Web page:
Peter Sagan came up short again today in the seventh stage of Le Tour de France. It was the closest he's come so far this year, but it still wasn't enough as OPQS's Matteo Trentin pipped him at the line in a photo finish for his second career victory. Sagan is making a habit of not finishing what he starts so far in this edition of Le Grand Boucle. Let's take a look at his finishing position stage by stage through the first 7 days of racing:
- Stage 0ne - Second place
- Stage Two - Fourth place
- Stage Three - Second place
- Stage Four - Fourth place
- Stage Five - Fourth place
- Stage Six - Fifth place
- Stage Seven - Second place
It is obviously terribly frustrating to him and it showed after todays finish, but let's think about this for just a moment... In the first seven stages of the worlds biggest race in some of the hardest conditions ever seen in Le Tour he has finished no worse than fifth place.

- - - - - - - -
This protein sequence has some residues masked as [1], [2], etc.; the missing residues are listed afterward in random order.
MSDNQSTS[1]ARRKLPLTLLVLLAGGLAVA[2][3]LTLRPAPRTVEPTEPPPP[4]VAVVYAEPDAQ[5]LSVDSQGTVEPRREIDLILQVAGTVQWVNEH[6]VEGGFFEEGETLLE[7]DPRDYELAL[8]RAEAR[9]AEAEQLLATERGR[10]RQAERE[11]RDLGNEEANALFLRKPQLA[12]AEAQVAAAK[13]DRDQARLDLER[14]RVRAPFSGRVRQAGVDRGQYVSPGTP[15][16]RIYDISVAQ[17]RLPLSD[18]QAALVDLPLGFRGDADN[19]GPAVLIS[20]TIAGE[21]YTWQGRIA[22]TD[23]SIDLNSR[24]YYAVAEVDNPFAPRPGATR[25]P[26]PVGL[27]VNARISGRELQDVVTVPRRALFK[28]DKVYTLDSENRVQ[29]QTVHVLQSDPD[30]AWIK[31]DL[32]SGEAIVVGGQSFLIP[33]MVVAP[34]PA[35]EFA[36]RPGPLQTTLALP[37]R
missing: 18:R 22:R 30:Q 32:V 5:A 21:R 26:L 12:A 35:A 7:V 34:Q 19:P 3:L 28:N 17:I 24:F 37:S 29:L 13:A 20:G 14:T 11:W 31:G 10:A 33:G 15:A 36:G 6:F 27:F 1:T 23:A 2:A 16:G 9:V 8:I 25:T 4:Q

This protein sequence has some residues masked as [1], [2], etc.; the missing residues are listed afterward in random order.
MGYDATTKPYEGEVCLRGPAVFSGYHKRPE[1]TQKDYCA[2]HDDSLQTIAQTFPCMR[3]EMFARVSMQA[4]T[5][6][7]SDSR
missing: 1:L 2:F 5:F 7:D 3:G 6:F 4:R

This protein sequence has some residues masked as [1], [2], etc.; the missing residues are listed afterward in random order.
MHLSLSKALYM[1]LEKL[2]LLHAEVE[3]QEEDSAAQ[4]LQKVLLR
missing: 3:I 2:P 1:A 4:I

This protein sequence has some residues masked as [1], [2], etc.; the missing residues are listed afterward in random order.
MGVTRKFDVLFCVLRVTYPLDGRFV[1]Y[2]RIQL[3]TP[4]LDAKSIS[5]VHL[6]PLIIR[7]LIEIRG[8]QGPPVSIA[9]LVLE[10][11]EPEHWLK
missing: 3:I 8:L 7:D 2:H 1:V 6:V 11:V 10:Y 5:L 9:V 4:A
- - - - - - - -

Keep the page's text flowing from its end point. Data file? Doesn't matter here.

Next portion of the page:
He has done this regardless of stage profile. He has taken second place behind the best pure sprinters in the world including Marcel Kittel and Andre Greipel on some of the flattest and fastest stages. He has been in sustained breaks over rolling terrain that left those same pure sprinters shot out of the back of the pack. He managed his time almost perfectly in the longest stage of the entire tour nearly winning it, and lastly he rode to a solid fifth place on one of the hardest stages in years over the cobbles of the Arenberg just ahead of the king of the pavé Fabian Cancellara (and he did it without complaining which is more than the Swiss champ can say...).
All of this would seem to uphold the argument I've been making for a couple of years now, that pound for pound, stage for stage and race for race Peter Sagan is the best overall rider on the pro tour today.
Them are fightin' words in some circles but I'll stand by 'em.
He's well on his way to his second green jersey and who knows how many of those he'll win. He's matured beyond the childishness and recklessness that caused so much concern both on and off the bike in past years. He's shown a patience on the bike that has allowed him to use his mind in addition to his prodigious physical talents to get the great results we've seen recently. If he keeps this up he'll easily work his way into one of the top positions in the history of modern cycling...
...And I for one can't wait to watch it happen.